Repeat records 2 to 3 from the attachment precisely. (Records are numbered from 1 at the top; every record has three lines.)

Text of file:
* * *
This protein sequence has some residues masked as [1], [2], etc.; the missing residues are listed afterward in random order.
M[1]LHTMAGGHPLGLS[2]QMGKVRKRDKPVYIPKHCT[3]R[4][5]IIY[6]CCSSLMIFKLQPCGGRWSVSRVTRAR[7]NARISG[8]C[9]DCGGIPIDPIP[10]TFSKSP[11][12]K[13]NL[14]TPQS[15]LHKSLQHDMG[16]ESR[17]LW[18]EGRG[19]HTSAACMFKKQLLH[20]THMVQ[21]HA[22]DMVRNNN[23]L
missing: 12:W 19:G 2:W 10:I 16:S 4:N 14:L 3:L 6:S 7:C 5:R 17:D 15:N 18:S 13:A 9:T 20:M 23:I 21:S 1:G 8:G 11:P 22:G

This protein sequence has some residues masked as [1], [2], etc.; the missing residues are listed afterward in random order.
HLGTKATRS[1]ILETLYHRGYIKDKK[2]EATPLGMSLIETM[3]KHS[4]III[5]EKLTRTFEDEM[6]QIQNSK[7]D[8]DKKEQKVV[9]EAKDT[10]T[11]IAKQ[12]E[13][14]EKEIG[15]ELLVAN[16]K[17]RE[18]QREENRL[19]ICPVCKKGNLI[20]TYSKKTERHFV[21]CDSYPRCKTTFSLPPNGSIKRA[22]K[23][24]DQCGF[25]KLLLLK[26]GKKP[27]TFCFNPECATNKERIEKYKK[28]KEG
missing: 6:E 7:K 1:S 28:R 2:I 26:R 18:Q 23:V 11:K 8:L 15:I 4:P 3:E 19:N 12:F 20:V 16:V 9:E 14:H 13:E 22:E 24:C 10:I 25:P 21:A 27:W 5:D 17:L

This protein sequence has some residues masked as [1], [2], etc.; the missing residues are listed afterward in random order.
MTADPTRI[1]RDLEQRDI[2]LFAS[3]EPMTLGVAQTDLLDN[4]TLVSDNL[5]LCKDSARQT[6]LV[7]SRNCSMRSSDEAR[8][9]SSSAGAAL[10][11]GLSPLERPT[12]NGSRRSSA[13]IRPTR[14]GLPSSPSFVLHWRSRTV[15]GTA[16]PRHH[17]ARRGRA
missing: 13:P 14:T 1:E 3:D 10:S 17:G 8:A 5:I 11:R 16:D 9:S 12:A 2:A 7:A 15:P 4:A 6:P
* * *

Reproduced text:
This protein sequence has some residues masked as [1], [2], etc.; the missing residues are listed afterward in random order.
HLGTKATRS[1]ILETLYHRGYIKDKK[2]EATPLGMSLIETM[3]KHS[4]III[5]EKLTRTFEDEM[6]QIQNSK[7]D[8]DKKEQKVV[9]EAKDT[10]T[11]IAKQ[12]E[13][14]EKEIG[15]ELLVAN[16]K[17]RE[18]QREENRL[19]ICPVCKKGNLI[20]TYSKKTERHFV[21]CDSYPRCKTTFSLPPNGSIKRA[22]K[23][24]DQCGF[25]KLLLLK[26]GKKP[27]TFCFNPECATNKERIEKYKK[28]KEG
missing: 6:E 7:K 1:S 28:R 2:I 26:R 18:Q 23:V 11:K 8:L 15:I 4:P 3:E 19:N 12:F 20:V 16:V 9:E 14:H 13:E 22:E 24:C 10:I 25:P 21:A 27:W 5:D 17:L

This protein sequence has some residues masked as [1], [2], etc.; the missing residues are listed afterward in random order.
MTADPTRI[1]RDLEQRDI[2]LFAS[3]EPMTLGVAQTDLLDN[4]TLVSDNL[5]LCKDSARQT[6]LV[7]SRNCSMRSSDEAR[8][9]SSSAGAAL[10][11]GLSPLERPT[12]NGSRRSSA[13]IRPTR[14]GLPSSPSFVLHWRSRTV[15]GTA[16]PRHH[17]ARRGRA
missing: 13:P 14:T 1:E 3:D 10:S 17:G 8:A 5:I 11:R 16:D 9:S 12:A 2:A 7:A 15:P 4:A 6:P